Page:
Updated 19/10/2016: Slow Response To Environmental Disaster

By October 17, 2016Extras
Updated October 19, 2016.  A storm warning in effect for the central coast today is impeding response operations around the sunken tug Nathan E. Stewart and its diesel spill. On this day seven of emergency response, small boats have been told to stand down until further notice. Teams began pumping the remaining fuel from the sunken vessel on Monday afternoon, but the process was not completed before all operations were placed on hold for the weather. Responders are concerned that the tug may move in the storm, worsening the fuel spill and making subsequent recovery efforts of the vessel more difficult.

An aerial tour over the incident site yesterday confirmed that the damage is extensive. “It’s very clear from the air that the wider spill is nowhere close to contained. The sheer size of the sheen is sickening,” said Jess Housty, elected councillor for the Heiltsuk First Nation. “This incident should demonstrate clearly not just that we deserve greater recognition of our authority and our capacity, but that it would be wise for other levels of government to invest in our local community and our ability to care for this place.”

The statement by the Assistant Commissioner of the Canadian Coast Guard on the CBC All Points West show, which indicated that Kirby Corporation has deposited $100,000 into an account for the Heiltsuk community’s needs, was incorrect. Kirby has not yet provided payment to the Heiltsuk. The Heiltsuk Nation has made a request that Kirby Corporation cover operating expenses related to their response efforts including food, fuel, additional staff hours, and boats charters, but has not received a response. Heiltsuk will also be seeking compensation for the impact on its harvests and other damages.

spill  credit Ingmar Lee.

 Pictured At left Spill as seen from boat. Photo credit Ingmar Lee       areal spill
                                           Pictured At right Areal photo of spill area. Photo credit Marilyn Slett
Heiltsuk Nation declares response of industry, federal and provincial governments wholly inadequate.

Submitted.  The fallout from last week’s sinking of the Kirby Corporation’s Nathan E. Stewart continues to unfold. Only 6,554 gallons of the 59,924 gallons of diesel onboard the tug were able to be pumped from the vessel before it sank in Heiltsuk Territory on the morning of October 13th. Since then, the sunken vessel has been leaking diesel into an area of enormous ecological, economic, and cultural significance to the Heiltsuk Nation.

The response effort has been impacted by slow response time, a lack of boats, appropriate equipment, and personnel, and failed containment efforts by industry and the federal and provincial governments. Spilled diesel has already fully blanketed the most important clam beds in Heiltsuk Territory. Fisheries and Oceans Canada (DFO) has been forced to declare an emergency chemical contaminant closure of shellfish fisheries for 11 sub-areas around the spill site. This closure area covers the vast majority of Heiltsuk manila clam harvesting grounds, leaving only two sites unaffected.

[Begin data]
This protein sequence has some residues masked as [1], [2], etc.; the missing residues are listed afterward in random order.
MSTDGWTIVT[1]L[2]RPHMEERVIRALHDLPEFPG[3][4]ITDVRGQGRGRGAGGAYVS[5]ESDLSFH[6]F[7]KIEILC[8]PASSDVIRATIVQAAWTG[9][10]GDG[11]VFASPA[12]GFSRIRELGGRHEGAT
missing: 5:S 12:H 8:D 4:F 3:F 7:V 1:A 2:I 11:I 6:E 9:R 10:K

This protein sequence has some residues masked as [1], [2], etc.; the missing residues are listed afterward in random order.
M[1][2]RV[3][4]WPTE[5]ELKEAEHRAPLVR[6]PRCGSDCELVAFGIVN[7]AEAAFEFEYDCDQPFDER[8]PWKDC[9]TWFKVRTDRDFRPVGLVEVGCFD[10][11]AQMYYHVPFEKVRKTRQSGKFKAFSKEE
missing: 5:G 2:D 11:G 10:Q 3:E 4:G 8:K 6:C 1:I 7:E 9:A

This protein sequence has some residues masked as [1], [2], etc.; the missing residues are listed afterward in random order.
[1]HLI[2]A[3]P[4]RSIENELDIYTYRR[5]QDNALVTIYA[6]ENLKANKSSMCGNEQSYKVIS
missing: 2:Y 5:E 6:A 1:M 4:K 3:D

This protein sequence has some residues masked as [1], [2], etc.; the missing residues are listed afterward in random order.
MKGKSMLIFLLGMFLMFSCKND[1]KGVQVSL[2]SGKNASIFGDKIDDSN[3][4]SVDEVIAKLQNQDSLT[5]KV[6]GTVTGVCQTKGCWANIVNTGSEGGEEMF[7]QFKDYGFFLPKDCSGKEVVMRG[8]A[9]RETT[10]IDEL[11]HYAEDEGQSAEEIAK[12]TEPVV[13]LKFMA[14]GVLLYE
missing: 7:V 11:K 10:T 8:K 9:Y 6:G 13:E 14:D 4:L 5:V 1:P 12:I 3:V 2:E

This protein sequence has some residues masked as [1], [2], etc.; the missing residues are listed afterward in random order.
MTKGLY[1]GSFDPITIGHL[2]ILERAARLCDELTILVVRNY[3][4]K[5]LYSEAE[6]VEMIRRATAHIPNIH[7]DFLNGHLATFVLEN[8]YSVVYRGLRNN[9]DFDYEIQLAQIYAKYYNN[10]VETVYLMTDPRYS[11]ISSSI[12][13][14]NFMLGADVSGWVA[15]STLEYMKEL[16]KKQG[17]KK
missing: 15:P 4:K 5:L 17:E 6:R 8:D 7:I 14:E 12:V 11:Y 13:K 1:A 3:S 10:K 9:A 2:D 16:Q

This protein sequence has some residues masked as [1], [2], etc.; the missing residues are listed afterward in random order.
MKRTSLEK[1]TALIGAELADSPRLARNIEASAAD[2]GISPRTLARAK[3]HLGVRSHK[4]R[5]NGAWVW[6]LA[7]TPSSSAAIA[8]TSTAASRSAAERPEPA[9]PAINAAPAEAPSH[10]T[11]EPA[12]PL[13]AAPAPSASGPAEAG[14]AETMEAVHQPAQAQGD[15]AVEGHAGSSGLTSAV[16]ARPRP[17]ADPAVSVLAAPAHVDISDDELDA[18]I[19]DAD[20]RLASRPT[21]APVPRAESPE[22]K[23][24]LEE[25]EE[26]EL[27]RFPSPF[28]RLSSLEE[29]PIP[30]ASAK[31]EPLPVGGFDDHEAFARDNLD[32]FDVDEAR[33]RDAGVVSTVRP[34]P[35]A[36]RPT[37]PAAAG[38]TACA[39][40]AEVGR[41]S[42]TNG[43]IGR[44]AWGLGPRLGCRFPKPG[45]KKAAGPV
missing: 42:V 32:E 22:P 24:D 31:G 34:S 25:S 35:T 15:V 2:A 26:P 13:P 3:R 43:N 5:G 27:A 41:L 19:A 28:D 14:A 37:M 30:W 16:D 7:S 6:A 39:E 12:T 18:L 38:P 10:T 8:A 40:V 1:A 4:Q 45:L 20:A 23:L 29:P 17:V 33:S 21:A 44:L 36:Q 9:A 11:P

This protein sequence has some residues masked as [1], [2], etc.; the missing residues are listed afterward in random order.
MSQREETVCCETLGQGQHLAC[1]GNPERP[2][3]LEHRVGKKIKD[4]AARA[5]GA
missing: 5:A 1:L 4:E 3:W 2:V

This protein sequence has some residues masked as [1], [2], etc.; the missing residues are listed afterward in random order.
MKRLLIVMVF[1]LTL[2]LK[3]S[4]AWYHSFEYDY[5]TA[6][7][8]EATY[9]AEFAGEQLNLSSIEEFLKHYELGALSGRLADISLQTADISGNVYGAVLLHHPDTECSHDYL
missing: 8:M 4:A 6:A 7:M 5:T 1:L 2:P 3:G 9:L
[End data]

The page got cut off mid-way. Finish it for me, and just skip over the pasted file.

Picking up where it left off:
Hot tapping of the tug, the first step towards removing the remaining fuel from the sunken vessel, is anticipated to begin today and may take several days to complete. Until then, the fuel spill will continue to worsen.

“The Heiltsuk are heartbroken and angry over this environmental disaster. We don’t know how many years or decades it will be before we are able to harvest in these waters again,” said Chief Councillor Marilyn Slett. “Yet our community members are heroic. The overwhelming majority of vessels out on the water are Heiltsuk volunteer crews. Our community members are doing their best to assist with response efforts, but have not been receiving adequate direction or training from the Western Canada Marine Response Corporation in charge of the clean up.”

“Recent press seems to suggest that containment efforts have been successful. Let me set the record straight: containment has not been successful, and clean-up efforts have barely begun,” stated Heiltsuk On-Scene Commander William Housty. “The damage has been done, and the best we can work towards is mitigation.”

Heiltsuk have sought to interview the Kirby Corporation’s crew members involved in the incident, but neither Kirby nor Transport Canada has provided access to the crew members. Heiltsuk have requested that Kirby provide its incident information, but none has been provided.

DFO has been noticeably absent from the scene. “Where are the nation-to-nation relationships we have been promised? It is evident that Indigenous communities bear not only the risks of tanker traffic like this, but apparently also the responsibility for clean-up. This is unacceptable,” stated Slett.

The Heiltsuk Nation has launched an investigation of the incident. Please donate here to support the financial costs borne by the Heiltsuk Nation for the clean-up and inquiry: https://fundrazr.com/c1At54?ref=sh_460ol9

Pictured above: Diesel slick along shore . Image credit Megan Humchitt

Leave a Reply